If I understand correctly,
var is a variable in your programming language.
And in your programming language, you're asking a shell to interpret a string that is the concatenation of
"cd ", the content of that variable and
"; echo > create_a_file_here".
If then, yes, if the content of
var is not tightly controlled, it's a command injection vulnerability.
You could try and properly quote the content of the variable¹ in the syntax of the shell so it is guaranteed to be passed as a single argument to the
Another approach would be to pass the content of that variable another way. An obvious way would be to pass that in an environment variable. For instance, in C:
char *var = "; rm -rf /";
setenv("DIR", var, 1);
system("CDPATH= cd -P -- \"$DIR\" && echo something > create_a_file_here");
This time, the code that you ask the shell to interpret is fixed, we still need to write it properly in the shell's syntax (here assumed to be a POSIX-compliant shell):
- shell variable expansion must be quoted to prevent split+glob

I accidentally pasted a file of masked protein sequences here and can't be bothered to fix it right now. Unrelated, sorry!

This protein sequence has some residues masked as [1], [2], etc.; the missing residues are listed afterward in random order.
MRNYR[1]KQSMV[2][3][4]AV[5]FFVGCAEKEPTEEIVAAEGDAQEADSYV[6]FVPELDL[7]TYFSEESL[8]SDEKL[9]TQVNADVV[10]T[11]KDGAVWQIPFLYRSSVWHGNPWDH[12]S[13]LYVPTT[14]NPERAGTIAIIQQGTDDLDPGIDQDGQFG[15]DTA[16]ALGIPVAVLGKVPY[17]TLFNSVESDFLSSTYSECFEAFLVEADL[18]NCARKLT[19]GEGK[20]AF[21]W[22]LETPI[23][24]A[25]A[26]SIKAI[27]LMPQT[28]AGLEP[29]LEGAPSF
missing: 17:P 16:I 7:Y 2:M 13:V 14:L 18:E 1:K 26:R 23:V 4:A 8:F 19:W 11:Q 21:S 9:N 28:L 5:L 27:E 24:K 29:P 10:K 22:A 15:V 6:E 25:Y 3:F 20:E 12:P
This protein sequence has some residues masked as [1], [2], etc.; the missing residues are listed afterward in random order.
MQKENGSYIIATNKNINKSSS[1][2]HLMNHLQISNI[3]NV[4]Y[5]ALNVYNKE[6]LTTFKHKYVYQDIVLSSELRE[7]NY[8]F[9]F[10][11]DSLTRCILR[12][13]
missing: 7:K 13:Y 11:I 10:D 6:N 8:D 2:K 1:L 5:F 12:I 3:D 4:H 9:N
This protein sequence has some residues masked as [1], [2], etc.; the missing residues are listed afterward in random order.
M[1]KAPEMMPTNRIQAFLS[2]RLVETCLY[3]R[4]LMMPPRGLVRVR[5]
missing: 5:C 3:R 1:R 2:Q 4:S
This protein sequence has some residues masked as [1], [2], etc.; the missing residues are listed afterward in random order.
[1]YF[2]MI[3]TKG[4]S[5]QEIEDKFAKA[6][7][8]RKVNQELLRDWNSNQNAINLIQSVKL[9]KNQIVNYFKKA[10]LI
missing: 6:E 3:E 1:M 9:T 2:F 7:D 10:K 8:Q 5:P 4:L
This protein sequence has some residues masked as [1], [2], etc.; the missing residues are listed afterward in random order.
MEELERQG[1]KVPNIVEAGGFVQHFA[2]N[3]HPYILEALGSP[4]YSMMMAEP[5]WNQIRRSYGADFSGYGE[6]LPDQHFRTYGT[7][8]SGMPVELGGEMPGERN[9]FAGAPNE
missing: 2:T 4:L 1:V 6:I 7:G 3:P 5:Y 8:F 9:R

- you need
cd to do a simple
- you need
-- to mark the end of options to avoid problems with
var starting with
+ in some shells)
- We set
CDPATH to the empty string in case it was is in the environment
- We only run the
echo command if
cd was successful.
There is (at least) one remaining problems: if
-, it doesn't chdir into the directory called
- but to the previous directory (as stored in
OLDPWD=- CDPATH= cd -P -- "$DIR" is not guaranteed to work around it. So you'd need something like:
"case $DIR in\n"
" (-) CDPATH= cd -P ./-;;\n"
" (*) CDPATH= cd -P -- \"$DIR\";;\n"
"esac && ....");
¹ Note that just doing a
is not the way to go, you'd be just moving the problem.
system(concat("cd \"", var, "\"; echo..."));
For instance, a
var = "$(rm -rf /)" would still be a problem.
The only reliable way to quote text for Bourne-like shells is to use single quotes and also take care of the single quotes that may occur in the string. For instance, turn a
char *var = "ab'cd" to
char *escaped_var = "'ab'\\''cd'". That is, replace all
'\'' and wrap the whole thing inside
That still assumes that that quoted string is not used within backticks, and you'd still need the